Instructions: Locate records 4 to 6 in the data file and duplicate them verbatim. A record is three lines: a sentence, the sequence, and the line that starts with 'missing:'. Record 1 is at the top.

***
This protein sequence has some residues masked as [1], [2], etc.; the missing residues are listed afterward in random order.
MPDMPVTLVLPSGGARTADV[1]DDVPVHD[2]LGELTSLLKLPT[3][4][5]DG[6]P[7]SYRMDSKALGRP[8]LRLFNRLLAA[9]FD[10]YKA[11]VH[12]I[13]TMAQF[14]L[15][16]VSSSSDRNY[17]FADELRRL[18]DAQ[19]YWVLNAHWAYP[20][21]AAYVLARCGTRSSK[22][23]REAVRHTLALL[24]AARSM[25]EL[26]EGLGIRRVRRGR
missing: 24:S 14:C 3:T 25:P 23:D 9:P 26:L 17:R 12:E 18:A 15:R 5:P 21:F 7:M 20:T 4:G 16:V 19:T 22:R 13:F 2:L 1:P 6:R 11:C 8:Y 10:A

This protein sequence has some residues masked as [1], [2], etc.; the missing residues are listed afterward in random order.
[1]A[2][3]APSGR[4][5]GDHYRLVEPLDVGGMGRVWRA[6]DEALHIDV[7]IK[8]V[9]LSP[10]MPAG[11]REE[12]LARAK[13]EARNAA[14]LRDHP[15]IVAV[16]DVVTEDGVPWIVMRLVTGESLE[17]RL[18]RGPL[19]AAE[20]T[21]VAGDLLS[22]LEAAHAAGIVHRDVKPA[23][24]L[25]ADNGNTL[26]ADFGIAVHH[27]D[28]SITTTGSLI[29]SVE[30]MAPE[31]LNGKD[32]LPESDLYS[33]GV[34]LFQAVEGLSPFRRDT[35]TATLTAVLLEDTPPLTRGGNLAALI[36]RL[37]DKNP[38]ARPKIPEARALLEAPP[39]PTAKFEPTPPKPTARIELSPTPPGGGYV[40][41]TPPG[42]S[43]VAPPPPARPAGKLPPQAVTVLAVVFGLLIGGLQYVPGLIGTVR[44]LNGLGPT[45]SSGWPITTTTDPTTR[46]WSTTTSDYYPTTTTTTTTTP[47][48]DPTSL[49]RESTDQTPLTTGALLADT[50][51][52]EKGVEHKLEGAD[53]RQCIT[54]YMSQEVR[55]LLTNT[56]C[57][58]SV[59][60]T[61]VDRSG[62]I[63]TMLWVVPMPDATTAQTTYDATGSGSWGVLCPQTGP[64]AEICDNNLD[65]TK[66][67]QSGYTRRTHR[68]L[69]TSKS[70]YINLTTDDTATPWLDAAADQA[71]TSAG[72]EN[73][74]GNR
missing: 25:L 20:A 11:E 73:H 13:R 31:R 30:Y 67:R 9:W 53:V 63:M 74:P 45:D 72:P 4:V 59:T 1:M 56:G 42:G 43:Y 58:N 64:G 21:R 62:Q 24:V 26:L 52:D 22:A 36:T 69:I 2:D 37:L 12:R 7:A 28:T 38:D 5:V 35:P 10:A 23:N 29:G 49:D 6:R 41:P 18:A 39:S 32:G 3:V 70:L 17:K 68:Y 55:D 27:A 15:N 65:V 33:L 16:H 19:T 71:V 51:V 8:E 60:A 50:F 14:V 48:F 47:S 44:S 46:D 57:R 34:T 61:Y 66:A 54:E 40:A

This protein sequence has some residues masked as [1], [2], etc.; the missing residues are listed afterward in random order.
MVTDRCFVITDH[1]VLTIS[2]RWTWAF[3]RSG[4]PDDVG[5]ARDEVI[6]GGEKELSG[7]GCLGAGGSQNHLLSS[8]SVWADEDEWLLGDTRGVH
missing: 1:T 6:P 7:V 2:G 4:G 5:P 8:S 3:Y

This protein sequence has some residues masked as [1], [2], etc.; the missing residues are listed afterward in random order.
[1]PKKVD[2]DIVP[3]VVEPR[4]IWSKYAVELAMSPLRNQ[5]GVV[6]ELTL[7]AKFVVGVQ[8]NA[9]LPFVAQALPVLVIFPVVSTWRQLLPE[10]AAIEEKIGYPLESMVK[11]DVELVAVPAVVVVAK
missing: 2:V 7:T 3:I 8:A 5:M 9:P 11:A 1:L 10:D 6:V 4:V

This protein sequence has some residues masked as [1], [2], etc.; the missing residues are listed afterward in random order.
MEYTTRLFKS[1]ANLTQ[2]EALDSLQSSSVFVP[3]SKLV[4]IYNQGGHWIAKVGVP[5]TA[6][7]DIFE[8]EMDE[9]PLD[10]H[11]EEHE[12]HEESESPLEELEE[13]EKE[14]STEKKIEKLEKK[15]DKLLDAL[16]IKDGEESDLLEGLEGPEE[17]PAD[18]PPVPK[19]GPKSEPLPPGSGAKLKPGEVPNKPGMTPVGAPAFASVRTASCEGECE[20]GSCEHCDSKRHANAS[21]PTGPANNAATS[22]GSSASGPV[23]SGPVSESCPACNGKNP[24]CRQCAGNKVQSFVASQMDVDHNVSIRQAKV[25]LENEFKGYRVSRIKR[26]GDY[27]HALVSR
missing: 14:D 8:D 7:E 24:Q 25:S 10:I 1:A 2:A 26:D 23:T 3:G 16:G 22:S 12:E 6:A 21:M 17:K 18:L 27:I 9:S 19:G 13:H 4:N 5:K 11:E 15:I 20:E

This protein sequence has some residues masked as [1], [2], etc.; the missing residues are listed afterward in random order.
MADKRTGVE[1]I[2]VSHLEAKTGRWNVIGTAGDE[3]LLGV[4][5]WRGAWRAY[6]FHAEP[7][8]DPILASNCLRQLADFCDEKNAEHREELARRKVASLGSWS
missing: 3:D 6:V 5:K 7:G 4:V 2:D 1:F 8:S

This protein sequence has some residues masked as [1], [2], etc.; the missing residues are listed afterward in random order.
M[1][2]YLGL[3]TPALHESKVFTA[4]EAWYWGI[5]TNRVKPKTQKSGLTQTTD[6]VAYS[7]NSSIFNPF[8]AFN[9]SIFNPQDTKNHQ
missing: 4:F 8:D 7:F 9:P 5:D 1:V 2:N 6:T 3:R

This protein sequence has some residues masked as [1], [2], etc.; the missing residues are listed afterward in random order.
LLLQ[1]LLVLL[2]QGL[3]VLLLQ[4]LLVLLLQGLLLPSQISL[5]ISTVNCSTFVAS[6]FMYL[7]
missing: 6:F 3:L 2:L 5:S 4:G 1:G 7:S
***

This protein sequence has some residues masked as [1], [2], etc.; the missing residues are listed afterward in random order.
[1]PKKVD[2]DIVP[3]VVEPR[4]IWSKYAVELAMSPLRNQ[5]GVV[6]ELTL[7]AKFVVGVQ[8]NA[9]LPFVAQALPVLVIFPVVSTWRQLLPE[10]AAIEEKIGYPLESMVK[11]DVELVAVPAVVVVAK
missing: 2:V 7:T 3:I 8:A 5:M 9:P 11:A 1:L 10:D 6:V 4:V

This protein sequence has some residues masked as [1], [2], etc.; the missing residues are listed afterward in random order.
MEYTTRLFKS[1]ANLTQ[2]EALDSLQSSSVFVP[3]SKLV[4]IYNQGGHWIAKVGVP[5]TA[6][7]DIFE[8]EMDE[9]PLD[10]H[11]EEHE[12]HEESESPLEELEE[13]EKE[14]STEKKIEKLEKK[15]DKLLDAL[16]IKDGEESDLLEGLEGPEE[17]PAD[18]PPVPK[19]GPKSEPLPPGSGAKLKPGEVPNKPGMTPVGAPAFASVRTASCEGECE[20]GSCEHCDSKRHANAS[21]PTGPANNAATS[22]GSSASGPV[23]SGPVSESCPACNGKNP[24]CRQCAGNKVQSFVASQMDVDHNVSIRQAKV[25]LENEFKGYRVSRIKR[26]GDY[27]HALVSR
missing: 14:D 8:D 7:E 24:Q 25:S 10:I 1:A 2:A 26:D 23:T 3:G 16:G 22:S 12:E 6:A 21:M 17:K 18:L 27:I 9:S 19:G 13:H 4:N 5:K 11:E 15:I 20:E

This protein sequence has some residues masked as [1], [2], etc.; the missing residues are listed afterward in random order.
MADKRTGVE[1]I[2]VSHLEAKTGRWNVIGTAGDE[3]LLGV[4][5]WRGAWRAY[6]FHAEP[7][8]DPILASNCLRQLADFCDEKNAEHREELARRKVASLGSWS
missing: 3:D 6:V 5:K 7:G 4:V 2:D 1:F 8:S